Publication: Monitor Volume: 6 Issue: 187

Yet another Russian scientist with ties to a foreign research group has fallen afoul of Russia’s Federal Security Service (FSB). According to the Russian daily Izvestia, the FSB’s regional branch in the Maritime Territory has charged Vladimir Shchurov with illegally importing a militarily sensitive technology, with forming a criminal group, and with taking part in other offenses. Shchurov heads the Pacific Ocean Institute’s acoustic sound laboratory (part of the Russian Academy of Science’s Far Eastern Branch) and was apparently overseeing a joint project between scientists at his own institute and colleagues representing a Chinese laboratory. Last August, Russian customs officials reportedly seized telemetric equipment being sent to the Chinese group for installation on a research vessel. The next day, FSB agents conducted a search of Shchurov’s institute on suspicions that it had illegally transferred a piece of “dual-use” technology–that is, technology with both civilian and military applications. Shchurov was charged last week and faces a possible prison sentence of up to twenty-seven years.

Shchurov’s case appears to be but the latest in a series of actions which Russia’s security services have taken against native scientists or researchers whose work brings them into contact with foreign partners on matters involving militarily sensitive information. Indeed, it may be no coincidence that the charges against Shchurov have been lodged less than a month after Russia’s supreme court finally exonerated the most famous victim of FSB excesses of this sort–retired naval commander Aleksandr Nikitin–of all espionage charges (see the Monitor, September 15). As was the case with Nikitin (and with fellow nuclear-whistleblower Grigory Pasko), the case against Shchurov appears at first sight at least to be a flimsy one. The Russian scientist complained to Izvestia last week that the contract signed between his institute and the Chinese group had been properly approved by the FSB itself, and that it bears the signatures of the relevant FSB officials. The FSB press center has reportedly refused to comment on the matter. Shchurov, meanwhile, has been ordered not to speak publicly about the situation and not to leave the area. Shchurov’s case differs from that of others of this sort in that his dealings were with the Chinese–allies of Moscow with whom Russia has extensive defense ties–rather than with Western or Japanese groups (Izvestia, October 4). It remains to be seen how Chinese authorities will react to the FSB action.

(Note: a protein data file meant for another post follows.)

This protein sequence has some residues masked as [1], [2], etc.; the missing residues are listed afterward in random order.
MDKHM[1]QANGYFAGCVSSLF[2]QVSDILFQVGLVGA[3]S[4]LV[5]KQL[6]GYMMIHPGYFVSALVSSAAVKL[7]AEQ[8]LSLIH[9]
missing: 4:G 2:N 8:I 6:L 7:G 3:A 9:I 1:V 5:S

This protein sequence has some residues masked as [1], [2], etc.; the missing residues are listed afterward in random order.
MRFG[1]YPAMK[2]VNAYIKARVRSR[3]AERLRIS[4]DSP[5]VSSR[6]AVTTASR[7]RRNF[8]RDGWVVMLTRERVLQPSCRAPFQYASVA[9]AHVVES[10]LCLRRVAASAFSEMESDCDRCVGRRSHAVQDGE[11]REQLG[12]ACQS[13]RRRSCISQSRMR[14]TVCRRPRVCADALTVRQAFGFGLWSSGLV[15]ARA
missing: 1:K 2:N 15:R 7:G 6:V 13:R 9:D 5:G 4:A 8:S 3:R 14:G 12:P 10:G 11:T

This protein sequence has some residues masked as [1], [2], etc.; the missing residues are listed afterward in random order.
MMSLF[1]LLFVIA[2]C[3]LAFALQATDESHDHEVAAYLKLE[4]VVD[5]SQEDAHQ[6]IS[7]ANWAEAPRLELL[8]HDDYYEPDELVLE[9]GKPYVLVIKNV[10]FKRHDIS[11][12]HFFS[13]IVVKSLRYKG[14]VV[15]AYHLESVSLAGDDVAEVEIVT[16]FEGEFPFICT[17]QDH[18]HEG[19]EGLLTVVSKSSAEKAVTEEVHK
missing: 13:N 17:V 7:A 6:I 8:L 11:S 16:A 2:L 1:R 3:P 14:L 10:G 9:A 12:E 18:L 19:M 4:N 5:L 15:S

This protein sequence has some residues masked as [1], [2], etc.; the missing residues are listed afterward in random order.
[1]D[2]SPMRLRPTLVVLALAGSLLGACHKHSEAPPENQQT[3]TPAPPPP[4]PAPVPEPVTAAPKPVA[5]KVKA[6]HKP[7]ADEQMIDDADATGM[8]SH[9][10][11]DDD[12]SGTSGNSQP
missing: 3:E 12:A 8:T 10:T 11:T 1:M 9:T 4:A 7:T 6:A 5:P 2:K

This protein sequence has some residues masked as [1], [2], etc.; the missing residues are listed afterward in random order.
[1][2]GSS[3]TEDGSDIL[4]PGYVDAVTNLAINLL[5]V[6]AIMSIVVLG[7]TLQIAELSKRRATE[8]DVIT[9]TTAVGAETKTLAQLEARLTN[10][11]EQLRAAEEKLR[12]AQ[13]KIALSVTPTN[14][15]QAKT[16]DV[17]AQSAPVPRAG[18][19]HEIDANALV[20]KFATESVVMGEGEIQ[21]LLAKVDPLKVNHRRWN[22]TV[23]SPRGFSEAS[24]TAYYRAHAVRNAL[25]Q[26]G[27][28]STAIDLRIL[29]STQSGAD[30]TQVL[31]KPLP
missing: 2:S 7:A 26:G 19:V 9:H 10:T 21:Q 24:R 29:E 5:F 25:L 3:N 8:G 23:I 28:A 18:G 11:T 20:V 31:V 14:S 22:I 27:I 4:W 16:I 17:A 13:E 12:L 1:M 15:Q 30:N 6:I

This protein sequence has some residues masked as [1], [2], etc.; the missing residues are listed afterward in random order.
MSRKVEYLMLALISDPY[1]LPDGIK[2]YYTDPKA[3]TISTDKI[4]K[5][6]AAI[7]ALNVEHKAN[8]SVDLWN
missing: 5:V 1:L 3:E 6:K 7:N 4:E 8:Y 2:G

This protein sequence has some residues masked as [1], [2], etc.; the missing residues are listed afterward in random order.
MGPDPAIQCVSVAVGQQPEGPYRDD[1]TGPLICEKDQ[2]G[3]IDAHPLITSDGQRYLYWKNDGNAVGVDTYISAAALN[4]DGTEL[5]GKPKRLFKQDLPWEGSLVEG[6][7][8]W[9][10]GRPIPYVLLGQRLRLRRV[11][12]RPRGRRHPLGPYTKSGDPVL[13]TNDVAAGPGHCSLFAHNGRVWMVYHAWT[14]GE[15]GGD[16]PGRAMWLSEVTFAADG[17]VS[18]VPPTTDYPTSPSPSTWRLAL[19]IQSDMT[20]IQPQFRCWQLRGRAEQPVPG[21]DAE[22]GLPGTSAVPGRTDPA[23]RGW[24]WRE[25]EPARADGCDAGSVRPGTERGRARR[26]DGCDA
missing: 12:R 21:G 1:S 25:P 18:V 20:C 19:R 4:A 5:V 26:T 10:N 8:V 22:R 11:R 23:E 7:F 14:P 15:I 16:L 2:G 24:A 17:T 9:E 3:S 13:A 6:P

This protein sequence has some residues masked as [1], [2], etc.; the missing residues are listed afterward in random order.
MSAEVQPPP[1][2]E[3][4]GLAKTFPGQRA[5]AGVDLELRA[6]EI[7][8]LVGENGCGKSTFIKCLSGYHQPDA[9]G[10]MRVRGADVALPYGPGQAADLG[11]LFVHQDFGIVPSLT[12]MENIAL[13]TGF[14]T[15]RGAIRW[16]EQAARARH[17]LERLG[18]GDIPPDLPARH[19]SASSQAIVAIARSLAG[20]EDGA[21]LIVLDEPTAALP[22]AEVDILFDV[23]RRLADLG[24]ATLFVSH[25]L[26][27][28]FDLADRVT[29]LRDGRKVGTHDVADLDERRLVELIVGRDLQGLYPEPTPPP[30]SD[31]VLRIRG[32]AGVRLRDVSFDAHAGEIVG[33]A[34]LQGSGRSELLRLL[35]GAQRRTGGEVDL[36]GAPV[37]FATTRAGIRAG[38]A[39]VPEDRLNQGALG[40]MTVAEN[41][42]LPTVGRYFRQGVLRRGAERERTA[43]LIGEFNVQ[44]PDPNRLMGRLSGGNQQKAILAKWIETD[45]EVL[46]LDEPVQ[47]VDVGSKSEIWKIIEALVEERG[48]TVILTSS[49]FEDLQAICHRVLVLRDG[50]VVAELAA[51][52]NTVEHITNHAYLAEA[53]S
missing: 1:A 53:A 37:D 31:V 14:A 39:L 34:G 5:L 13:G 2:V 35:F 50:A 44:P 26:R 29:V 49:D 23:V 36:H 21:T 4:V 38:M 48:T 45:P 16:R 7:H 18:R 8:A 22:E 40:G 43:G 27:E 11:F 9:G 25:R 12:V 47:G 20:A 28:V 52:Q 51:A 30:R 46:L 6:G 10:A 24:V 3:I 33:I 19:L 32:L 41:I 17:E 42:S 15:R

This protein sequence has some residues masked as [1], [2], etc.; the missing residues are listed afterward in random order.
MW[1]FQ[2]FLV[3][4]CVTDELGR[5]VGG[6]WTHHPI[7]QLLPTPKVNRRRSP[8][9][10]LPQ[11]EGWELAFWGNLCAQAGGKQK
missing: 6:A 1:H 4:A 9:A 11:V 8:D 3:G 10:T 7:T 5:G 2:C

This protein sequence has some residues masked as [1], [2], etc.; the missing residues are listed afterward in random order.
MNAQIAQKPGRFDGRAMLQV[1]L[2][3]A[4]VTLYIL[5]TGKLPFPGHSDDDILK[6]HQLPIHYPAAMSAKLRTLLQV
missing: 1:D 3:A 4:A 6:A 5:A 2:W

The investigation into Shchurov’s activities, meanwhile, comes as Russian prosecutors continue to build what they say is their case against Edmond Pope, the American businessman whom the FSB arrested this past April on espionage charges. Pope has been held since that time in Lefortovo prison, despite U.S. government protests of his innocence and parallel concerns raised about the state of his health. On September 19, a Moscow court rejected Pope’s appeal for a release from prison on health grounds–the retired U.S. naval officer suffers from a rare form of bone cancer–choosing instead to back an assessment by FSB officials that Pope is fit to remain in prison until his trial (see the Monitor, September 21). That decision was followed on September 21 by an announcement that the government had completed its case against Pope and by another on September 27 saying that Russian prosecutors have formally charged the U.S. citizen and given the go ahead for his trial to take place. Izvestia reported on October 6 that the trial has been scheduled for October 18 (UPI, Reuters, September 21; BBC, AP, Reuters, September 27).

Already sharp tensions between Moscow and Washington over the Pope case looked set to rise further, moreover, following the approval of a resolution by U.S. lawmakers last week. The document, approved by the House International Relations Committee, called on U.S. President Bill Clinton to cut all financial aid to Moscow and to work to block Russia’s entry to the World Trade Organization unless Russian authorities release Pope from prison (AP, October 3; Reuters, October 4). U.S. officials have also warned that the treatment of Pope by Russian authorities could have a chilling effect on U.S. business activities in Russia. The Russian Foreign Ministry, in turn, has protested what it says are U.S. efforts to pressure the Russian court considering the Pope case and has denounced the threats to tie Pope’s fate to broader U.S.-Russian relations.